Monday, August 14, 2006

Time to panic in Motown?

This is what everyone has been waiting for and dreading at the same time.

Today, Detroiters alike will walk into work and have to face “that guy.” That guy who will look you straight in the eye at the water jug and say “I told you so,” only a day after the Tigers suffered their first sweep of the 2006 season to the Chicago White Sox in atypical fashion.

You’re blood pressure will rise, hands clenching with a force that would crush Ozzie Guillen’s glasses, and you’ll prepare to berate him.

Then, suddenly, you’re at a loss of words. Just like that.

He’s gone, sporting a smirk upon his exit, and all that’s left to absorb your anger is the water jug.


Now for the daunting task of explaining to the boss how you’ve engaged in a boxing match with the jug . . .

To think you’d ever be this angry over the Tigers.

But it’s no time to panic, right? The White Sox have only beat the Tigers 9 out of 12 games, roughed up their rookie ace three times, cast a spell over their defensive prowess, and are now within striking distance of first place.

First place?

Weren’t they wrote off when the Tigers won 2 of 3 in mid-July at Comerica Park, when the Tigers stretched their lead to a season-high 10 games, when the Minnesota Twins passed them in the standings?

If they weren’t, they were as close to it as the Tigers were to all but sewing the division up last weekend.

In Chicago, we saw a battered ace, squabbled grounders, bad throws, and an enraged superstar.

What we didn’t see was the Tigers of the previous 114 games, the Tigers that hit, pitched, and fielded well. The Tigers that knew they were going to win on their trip to the ballpark.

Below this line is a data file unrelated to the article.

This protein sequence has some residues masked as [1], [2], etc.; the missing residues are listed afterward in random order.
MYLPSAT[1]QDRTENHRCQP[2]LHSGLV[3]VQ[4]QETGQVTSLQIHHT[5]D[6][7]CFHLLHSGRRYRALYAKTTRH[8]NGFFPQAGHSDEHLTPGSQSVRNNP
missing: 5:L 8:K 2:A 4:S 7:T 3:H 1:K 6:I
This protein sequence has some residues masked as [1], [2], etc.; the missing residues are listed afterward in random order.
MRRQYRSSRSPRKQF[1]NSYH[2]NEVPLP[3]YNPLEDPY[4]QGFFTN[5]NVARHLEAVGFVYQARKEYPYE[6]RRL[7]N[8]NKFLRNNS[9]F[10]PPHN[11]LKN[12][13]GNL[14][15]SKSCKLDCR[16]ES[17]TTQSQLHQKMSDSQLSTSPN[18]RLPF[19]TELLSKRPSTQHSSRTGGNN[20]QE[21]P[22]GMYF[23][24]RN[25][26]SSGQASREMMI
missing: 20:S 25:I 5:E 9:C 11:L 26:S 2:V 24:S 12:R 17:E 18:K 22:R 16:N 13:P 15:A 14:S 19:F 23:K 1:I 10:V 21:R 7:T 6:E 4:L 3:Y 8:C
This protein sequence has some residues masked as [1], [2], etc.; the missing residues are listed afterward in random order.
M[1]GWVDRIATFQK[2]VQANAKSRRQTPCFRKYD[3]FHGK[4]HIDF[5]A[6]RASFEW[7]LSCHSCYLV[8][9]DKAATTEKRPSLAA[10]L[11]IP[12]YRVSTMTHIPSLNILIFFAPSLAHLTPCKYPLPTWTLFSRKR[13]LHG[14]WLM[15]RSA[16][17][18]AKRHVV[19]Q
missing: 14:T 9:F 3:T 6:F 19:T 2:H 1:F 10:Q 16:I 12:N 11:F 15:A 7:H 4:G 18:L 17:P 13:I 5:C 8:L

Ivan Rodriguez’ ejection in the eighth inning symbolized the whole series in one word: frustrating.

It was the last straw in a horrible weekend at U.S. Cellular Field.

The last straw for the Tigers, who believe they are better than the White Sox, who are sick of being overlooked, and who know they underachieved on a national stage.

Frustrating because they just can’t put it together against their experienced, World Series-tested nemesis, who play against the Tigers with the toying swagger of an older brother beating his younger brother.

It’s as if the White Sox looked at the Tigers before this series and said, “The one-handed dunk was nice, but watch this,” before reeling off a Vince Carter-like 360, leaving the Tigers to ponder what they can do next time to win.

The Tigers now travel to Boston and will try to put a halt to this 5 game losing streak, the season’s longest. History is suggesting this losing streak will continue, as the Tigers have fared 1-12 in Fenway Park the past 3 seasons.

But isn’t history what this team has been defying all season? From the amazing turnaround to the magical moments, something unusual is going on here. This team will weather the storm. Jim Leyland will make sure of that.

Leyland insists each series is equal in importance, but there has been a buzz surrounding every Tigers-White Sox series since June. The sweep was shell-shocking.

Now let’s see if the Tigers have panicked or not.

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